The power is still out on nearly all of Puerto Rico after Hurricane Maria smashed poles, snarled power lines and flooded electricity-generating plants, knocking out a grid that was already considered antiquated compared to the U.S. mainland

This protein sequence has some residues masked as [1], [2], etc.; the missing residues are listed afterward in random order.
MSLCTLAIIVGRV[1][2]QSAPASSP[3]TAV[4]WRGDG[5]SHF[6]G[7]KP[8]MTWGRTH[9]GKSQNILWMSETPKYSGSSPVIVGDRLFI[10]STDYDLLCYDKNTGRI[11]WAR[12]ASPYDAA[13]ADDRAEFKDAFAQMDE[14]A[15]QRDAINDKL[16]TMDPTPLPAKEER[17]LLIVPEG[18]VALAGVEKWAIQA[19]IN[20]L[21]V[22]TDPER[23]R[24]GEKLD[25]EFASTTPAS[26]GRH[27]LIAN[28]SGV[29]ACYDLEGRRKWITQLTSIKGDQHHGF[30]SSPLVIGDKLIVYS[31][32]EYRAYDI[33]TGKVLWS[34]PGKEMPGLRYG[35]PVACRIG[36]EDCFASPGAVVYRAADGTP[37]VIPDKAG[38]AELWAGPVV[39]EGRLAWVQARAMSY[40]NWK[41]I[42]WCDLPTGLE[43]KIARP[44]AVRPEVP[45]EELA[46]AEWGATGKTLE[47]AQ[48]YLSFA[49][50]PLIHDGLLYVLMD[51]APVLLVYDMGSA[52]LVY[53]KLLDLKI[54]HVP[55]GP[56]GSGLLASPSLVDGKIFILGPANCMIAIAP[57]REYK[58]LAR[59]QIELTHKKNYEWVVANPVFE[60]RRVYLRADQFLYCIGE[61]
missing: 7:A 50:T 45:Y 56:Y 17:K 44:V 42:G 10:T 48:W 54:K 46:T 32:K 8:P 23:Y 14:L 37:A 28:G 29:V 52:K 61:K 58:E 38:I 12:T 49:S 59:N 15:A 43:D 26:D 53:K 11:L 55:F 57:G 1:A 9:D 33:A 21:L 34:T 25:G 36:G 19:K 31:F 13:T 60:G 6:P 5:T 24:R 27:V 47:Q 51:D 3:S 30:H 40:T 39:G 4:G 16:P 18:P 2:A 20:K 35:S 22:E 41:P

In this Sept. 24, 2017, photo, National Guard Soldiers arrive at Barrio Obrero in Santurce to distribute water and food among those affected by the passage of Hurricane Maria, in San Juan, Puerto Rico, photo: AP/Carlos Giusti
25 of September 2017 17:30:26